Brucey
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Re: Siezed Seat Post Removal - For Masochists Viewing Only

Postby Brucey » 2 May 2012, 4:07pm

good work fella!

You were lucky, it was only 5".....

I was 'volunteered' to remove a seized MTB post from a road frame. I used a radial pillar drill with the frame clamped to the side of the table. A 1-1/16" drill did the job but it was sphincter-twitching stuff....!

+1 for copper ease!

cheers
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Mick F
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Re: Siezed Seat Post Removal - For Masochists Viewing Only

Postby Mick F » 2 May 2012, 7:29pm

CJ took the P out of me on a thread a while back when I extolled the virtues of stripping a bike down from time to time.
I still stand by what I said. Take your bike apart every year - pull every single bit off, and reassemble with grease.

CJ suggested that we should take out houses apart and reassemble all the bricks .................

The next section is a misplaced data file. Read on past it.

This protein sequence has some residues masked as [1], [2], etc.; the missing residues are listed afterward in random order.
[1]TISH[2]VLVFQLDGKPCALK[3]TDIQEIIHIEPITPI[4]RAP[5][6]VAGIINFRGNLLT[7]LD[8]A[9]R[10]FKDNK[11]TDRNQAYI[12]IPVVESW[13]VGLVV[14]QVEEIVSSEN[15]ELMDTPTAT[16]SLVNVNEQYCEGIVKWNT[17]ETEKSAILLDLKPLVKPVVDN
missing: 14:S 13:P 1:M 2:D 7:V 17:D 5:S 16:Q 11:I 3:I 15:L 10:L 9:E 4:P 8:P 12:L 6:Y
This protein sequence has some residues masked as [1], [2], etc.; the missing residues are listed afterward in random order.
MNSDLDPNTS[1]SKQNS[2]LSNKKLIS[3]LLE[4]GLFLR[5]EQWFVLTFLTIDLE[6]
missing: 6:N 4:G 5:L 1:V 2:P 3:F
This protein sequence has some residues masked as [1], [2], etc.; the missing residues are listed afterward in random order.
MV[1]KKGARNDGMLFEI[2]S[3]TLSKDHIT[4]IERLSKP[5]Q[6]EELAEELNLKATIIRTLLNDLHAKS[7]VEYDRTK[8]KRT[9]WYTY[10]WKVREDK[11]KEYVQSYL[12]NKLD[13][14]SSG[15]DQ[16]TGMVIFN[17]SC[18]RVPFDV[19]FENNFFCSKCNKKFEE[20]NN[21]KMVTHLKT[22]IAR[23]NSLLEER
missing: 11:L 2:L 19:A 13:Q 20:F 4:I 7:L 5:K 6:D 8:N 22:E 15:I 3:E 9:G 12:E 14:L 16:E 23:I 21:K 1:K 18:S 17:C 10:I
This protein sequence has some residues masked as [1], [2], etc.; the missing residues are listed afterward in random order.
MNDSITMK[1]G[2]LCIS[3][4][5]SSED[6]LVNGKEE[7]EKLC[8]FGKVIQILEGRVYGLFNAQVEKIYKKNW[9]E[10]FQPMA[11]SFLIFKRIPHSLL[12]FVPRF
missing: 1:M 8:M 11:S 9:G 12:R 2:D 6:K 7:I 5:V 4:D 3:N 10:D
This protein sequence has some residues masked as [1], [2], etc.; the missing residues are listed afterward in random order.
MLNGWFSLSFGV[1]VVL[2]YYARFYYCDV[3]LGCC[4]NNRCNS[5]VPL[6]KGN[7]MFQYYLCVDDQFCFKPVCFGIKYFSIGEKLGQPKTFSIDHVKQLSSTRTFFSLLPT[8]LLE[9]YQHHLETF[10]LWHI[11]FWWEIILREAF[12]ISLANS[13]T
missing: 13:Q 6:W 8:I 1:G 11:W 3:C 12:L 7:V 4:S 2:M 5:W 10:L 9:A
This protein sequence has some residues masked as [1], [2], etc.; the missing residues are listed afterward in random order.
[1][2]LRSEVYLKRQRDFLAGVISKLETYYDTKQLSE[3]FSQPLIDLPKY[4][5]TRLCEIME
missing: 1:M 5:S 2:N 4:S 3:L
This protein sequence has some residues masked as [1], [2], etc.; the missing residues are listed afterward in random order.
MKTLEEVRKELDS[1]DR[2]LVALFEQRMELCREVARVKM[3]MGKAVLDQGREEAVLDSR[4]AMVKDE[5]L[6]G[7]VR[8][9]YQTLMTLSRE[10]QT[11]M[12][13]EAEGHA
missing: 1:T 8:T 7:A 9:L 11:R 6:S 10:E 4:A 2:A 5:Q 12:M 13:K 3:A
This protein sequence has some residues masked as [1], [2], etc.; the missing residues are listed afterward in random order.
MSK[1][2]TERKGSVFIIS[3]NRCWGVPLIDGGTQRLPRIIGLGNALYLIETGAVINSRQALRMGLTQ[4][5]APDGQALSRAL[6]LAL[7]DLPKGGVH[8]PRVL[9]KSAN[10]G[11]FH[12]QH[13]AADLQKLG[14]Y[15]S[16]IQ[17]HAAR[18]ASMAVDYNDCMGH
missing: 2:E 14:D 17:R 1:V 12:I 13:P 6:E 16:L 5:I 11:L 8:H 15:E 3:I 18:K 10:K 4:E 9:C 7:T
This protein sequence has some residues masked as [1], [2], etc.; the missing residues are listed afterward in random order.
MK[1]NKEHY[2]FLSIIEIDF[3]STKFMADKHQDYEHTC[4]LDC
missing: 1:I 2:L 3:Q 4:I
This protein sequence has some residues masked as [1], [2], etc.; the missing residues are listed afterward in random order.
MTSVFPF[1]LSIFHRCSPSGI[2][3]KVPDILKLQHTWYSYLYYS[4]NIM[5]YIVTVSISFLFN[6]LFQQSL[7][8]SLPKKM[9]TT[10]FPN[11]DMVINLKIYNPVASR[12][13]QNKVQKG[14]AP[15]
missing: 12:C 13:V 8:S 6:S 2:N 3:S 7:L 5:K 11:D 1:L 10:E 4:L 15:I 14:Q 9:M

Mick F. Cornwall

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hubgearfreak
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Re: Siezed Seat Post Removal - For Masochists Viewing Only

Postby hubgearfreak » 2 May 2012, 8:11pm

Mick F wrote:I still stand by what I said. Take your bike apart every year - pull every single bit off, and reassemble with grease.


sounds like good advice to me (especially if it's a valued one like yours).
excludes those bikes that have grease nipples in the BB/headset. just squirt out the dirt :wink:

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Mick F